Omicron subvariant may be more infectious and cause more severe COVID symptoms, study warns

TOKYO, Japan — An emerging Omicron subvariant, BA.2, may become an even greater threat than its predecessor as the COVID-19 pandemic drags on.

BA.1 is what scientists call the Omicron variant. According to a pre-print study conducted by Japanese researchers, this new offshoot of Omicron made hamsters sicker and caused more lung damage and weight loss than BA.1.

“Our multiscale investigations suggest that the risk of BA.2 for global health is potentially higher than that of BA.1,” the researchers write in the pre-print server bioRxiv.

The new experiment, which compared infections among animals with either BA.1 or BA.2, found similar results among mice as well. Both strains appear to evade the protection coming from COVID-19 vaccinations. However, researchers found that monoclonal antibody therapies had less success at treating animals with BA.2.

“Infection experiments using hamsters show that BA.2 is more pathogenic than BA.1,” the study authors add.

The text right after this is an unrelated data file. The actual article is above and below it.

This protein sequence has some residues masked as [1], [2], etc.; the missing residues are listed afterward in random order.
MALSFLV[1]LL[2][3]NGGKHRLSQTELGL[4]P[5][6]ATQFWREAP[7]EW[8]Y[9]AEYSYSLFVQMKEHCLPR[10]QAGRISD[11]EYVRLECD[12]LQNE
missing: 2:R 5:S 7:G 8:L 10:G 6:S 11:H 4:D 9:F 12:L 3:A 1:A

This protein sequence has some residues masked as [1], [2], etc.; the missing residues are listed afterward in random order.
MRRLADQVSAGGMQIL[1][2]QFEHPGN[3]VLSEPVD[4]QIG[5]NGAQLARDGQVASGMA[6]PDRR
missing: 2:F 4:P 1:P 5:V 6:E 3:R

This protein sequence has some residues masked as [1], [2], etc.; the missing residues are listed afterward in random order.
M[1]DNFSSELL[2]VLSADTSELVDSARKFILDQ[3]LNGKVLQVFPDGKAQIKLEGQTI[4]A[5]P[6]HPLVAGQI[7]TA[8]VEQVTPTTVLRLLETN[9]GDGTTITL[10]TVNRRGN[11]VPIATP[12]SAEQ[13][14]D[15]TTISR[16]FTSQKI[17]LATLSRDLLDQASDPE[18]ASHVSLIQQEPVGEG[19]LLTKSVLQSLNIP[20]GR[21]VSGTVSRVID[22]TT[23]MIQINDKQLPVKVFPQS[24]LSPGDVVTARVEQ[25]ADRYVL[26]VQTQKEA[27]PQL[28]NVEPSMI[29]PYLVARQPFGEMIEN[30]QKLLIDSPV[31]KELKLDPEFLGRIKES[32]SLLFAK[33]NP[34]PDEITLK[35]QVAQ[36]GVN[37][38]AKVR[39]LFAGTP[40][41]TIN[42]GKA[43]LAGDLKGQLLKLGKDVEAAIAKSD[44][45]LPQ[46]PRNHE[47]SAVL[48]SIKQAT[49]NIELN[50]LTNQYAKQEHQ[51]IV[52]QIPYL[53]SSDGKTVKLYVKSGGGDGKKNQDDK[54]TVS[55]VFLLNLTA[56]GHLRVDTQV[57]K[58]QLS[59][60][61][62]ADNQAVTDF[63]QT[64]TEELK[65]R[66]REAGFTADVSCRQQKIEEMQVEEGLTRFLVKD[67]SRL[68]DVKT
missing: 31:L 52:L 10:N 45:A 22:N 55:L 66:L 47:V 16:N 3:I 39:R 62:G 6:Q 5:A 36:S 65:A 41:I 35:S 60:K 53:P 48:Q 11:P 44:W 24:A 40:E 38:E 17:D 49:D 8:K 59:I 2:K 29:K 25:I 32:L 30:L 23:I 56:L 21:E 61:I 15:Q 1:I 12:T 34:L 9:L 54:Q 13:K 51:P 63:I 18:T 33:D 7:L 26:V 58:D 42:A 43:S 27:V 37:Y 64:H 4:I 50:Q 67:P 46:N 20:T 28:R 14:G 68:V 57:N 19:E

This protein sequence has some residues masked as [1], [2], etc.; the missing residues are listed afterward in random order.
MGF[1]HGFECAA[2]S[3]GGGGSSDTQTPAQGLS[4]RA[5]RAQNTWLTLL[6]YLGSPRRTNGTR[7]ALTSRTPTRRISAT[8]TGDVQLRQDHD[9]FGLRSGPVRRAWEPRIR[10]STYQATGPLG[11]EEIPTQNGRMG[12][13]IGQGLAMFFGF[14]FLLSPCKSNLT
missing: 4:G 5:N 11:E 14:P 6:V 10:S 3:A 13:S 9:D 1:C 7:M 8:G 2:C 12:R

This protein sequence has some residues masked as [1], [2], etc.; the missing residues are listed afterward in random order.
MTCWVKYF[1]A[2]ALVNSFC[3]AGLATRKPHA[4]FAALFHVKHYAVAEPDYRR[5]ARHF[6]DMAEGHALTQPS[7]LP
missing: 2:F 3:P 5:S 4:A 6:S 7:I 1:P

The report finds BA.2 is also “almost completely resistant” to two specific monoclonal antibody therapies — casirivimab and imdevimab. Moreover, BA.2 is up to 35 times more resistant to the COVID treatment sotrovimab than the original COVID strain, B.1.1.

“In summary, our data suggest the possibility that BA.2 would be the most concerned variant to global health,” the researchers continue. “Currently, both BA.2 and BA.1 are recognized together as Omicron and these are almost undistinguishable. Based on our findings, we propose that BA.2 should be recognized as a unique variant of concern, and this SARS-CoV-2 variant should be monitored in depth.”